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What You Need to Know About Preventing Listeria Infections

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Preventing Listeria Infections in Pregnant Women

Pregnant women are about 10 times more likely than the general population to get a Listeria infection.

Pregnant Hispanic women are even more likely than non-Hispanic pregnant women to get a Listeria infection. This is probably caused by eating traditional soft cheese, such as “queso fresco,” and other traditional foods made with milk that is unpasteurized. Brands of these traditional foods made with pasteurized milk are available in stores and online.

The Risk

Certain foods – including ready-to-eat refrigerated foods, unpasteurized (raw) milk, and foods made with unpasteurized milk – often may be contaminated with Listeria monocytogenes (LM), the third leading cause of death from food poisoning. These foodborne bacteria can grow at refrigerator temperatures and can cause an illness that in most healthy people is unpleasant but not serious. But in people who are at high risk, LM can cause an illness called listeriosis which can be severe and even lead to death. The people at high risk include pregnant women and their unborn babies, newborns, older adults, and other persons with weakened immune systems, such as those with HIV/AIDS, cancer, diabetes or kidney disease, and transplant patients.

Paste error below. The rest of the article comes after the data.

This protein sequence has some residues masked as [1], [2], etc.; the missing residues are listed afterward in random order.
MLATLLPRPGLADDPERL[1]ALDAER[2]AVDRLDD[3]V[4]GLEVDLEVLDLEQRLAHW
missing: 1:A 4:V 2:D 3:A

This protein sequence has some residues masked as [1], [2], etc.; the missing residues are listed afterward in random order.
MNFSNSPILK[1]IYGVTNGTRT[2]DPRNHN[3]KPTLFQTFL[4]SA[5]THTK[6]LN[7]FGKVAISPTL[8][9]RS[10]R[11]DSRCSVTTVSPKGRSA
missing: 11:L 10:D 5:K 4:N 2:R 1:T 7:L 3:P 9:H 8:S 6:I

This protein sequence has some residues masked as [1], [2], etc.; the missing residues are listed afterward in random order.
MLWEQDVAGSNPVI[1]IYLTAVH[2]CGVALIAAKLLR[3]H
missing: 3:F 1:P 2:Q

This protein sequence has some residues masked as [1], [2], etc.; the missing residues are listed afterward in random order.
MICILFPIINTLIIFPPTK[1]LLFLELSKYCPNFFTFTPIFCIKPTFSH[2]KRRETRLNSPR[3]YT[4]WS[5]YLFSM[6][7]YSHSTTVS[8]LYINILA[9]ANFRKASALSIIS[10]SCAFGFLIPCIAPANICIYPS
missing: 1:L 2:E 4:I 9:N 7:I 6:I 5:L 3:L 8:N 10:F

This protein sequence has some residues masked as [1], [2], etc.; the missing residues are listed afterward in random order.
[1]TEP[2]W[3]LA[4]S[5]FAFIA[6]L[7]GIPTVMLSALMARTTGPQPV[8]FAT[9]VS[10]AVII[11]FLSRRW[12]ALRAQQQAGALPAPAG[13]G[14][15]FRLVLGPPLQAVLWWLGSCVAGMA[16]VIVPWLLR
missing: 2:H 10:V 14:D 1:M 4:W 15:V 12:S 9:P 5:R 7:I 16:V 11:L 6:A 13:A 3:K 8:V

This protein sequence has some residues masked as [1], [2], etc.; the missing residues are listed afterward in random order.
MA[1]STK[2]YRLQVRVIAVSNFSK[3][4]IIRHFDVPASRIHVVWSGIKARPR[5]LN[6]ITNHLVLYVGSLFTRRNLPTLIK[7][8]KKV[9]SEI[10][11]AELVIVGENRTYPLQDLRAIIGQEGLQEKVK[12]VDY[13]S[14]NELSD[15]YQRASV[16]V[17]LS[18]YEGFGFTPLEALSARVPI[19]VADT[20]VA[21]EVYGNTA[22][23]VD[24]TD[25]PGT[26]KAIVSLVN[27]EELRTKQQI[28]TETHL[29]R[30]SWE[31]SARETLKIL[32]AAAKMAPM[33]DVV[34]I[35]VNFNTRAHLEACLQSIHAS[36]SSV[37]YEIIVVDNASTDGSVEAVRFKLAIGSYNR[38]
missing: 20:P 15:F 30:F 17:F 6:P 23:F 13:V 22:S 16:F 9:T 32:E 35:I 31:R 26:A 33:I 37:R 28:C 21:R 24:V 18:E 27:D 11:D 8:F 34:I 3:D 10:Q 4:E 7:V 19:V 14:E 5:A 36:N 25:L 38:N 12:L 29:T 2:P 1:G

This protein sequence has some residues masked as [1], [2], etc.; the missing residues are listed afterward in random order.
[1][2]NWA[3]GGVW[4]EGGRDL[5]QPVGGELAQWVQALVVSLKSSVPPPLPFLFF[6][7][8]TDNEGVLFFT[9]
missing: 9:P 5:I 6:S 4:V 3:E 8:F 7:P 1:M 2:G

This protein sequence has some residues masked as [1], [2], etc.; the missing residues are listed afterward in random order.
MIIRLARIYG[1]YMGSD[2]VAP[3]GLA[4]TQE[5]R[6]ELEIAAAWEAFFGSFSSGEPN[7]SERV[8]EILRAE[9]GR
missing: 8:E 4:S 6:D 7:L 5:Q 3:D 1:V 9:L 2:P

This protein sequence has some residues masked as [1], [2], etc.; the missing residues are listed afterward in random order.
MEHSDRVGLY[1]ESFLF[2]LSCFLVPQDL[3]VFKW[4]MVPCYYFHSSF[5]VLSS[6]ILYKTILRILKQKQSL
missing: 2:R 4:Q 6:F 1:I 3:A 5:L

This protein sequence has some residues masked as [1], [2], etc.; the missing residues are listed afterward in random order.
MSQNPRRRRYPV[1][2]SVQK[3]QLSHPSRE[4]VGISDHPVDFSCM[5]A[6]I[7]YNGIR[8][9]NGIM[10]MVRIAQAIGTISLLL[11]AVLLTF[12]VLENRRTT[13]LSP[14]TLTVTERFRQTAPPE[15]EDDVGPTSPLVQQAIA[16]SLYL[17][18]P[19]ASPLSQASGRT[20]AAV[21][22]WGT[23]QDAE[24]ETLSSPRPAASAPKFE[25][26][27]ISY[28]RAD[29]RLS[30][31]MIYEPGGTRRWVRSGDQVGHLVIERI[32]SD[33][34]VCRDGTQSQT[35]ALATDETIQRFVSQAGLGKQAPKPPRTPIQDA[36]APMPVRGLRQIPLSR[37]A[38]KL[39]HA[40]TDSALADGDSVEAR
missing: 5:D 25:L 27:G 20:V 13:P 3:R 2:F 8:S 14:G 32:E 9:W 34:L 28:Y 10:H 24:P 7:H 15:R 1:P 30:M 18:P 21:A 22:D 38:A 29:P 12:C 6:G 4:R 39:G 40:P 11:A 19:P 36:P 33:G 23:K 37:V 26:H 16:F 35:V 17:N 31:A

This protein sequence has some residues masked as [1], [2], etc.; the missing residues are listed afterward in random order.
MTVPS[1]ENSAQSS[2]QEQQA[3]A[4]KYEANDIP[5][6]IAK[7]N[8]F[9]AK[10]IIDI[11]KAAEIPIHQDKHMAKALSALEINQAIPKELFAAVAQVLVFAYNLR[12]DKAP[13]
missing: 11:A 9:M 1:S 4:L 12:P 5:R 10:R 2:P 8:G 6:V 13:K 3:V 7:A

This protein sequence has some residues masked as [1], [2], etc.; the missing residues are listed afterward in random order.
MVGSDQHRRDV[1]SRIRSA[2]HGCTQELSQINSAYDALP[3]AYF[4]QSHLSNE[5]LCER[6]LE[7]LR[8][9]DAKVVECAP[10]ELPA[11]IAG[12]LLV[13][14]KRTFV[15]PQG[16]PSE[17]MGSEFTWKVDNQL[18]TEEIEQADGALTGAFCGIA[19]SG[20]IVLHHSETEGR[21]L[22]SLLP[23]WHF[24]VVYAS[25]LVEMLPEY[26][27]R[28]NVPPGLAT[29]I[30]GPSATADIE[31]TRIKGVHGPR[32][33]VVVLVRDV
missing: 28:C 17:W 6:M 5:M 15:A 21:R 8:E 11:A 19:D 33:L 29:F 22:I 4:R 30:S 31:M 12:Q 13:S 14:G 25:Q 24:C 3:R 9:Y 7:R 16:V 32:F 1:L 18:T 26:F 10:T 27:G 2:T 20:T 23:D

While a pregnant woman may have only a mild, flu-like illness, or may not feel sick at all, listeriosis can lead to miscarriage, death of the unborn baby, a low-birth weight infant, health problems for the newborn, or even infant death. That’s why reducing risks from Listeria is so important.

How to Reduce Your Risk from Listeria: 3 Easy Steps

There are three very simple things you can do to help prevent illness from Listeria:

1. Chill at the Right Temperature

The right temperatures slow the growth of Listeria. Put a refrigerator thermometer in the refrigerator and adjust the refrigerator temperature control, if necessary. Put a second thermometer in the freezer.

Your refrigerator should register at 40°F (4°C) or below and your freezer at 0°F (-18°C).

2. Use Ready-to-Eat Foods Quickly!

Use ready-to-eat, refrigerated foods by the Use By date on the package. The longer they’re stored in the refrigerator, the more chance Listeria has to grow. 

3. Keep the Refrigerator Clean

Clean your refrigerator regularly.

Wipe up spills immediately. This is particularly important, so Listeria doesn’t have a place to grow and then spread to other foods.

Clean the inside walls and shelves with hot water and a mild liquid dishwashing detergent, rinse, then dry with a clean cloth or paper towel.

Temperature Check!

Refrigerator Thermometers

Use an appliance thermometer for your refrigerator and, if possible, one in your freezer:

  • Put the thermometer in the middle of the refrigerator. After 5 to 8 hours, if the temperature is above 38° to 40°F (3° to 4°C), adjust the refrigerator temperature control to a lower setting. Check again after 5 to 8 hours.
  • Put the thermometer between frozen food packages in the freezer. After 5 to 8 hours, if the temperature is above 0° to 2°F (-18° to -17°C), adjust the freezer temperature control to a lower setting. Check again after 5 to 8 hours.

To Eat or Not to Eat?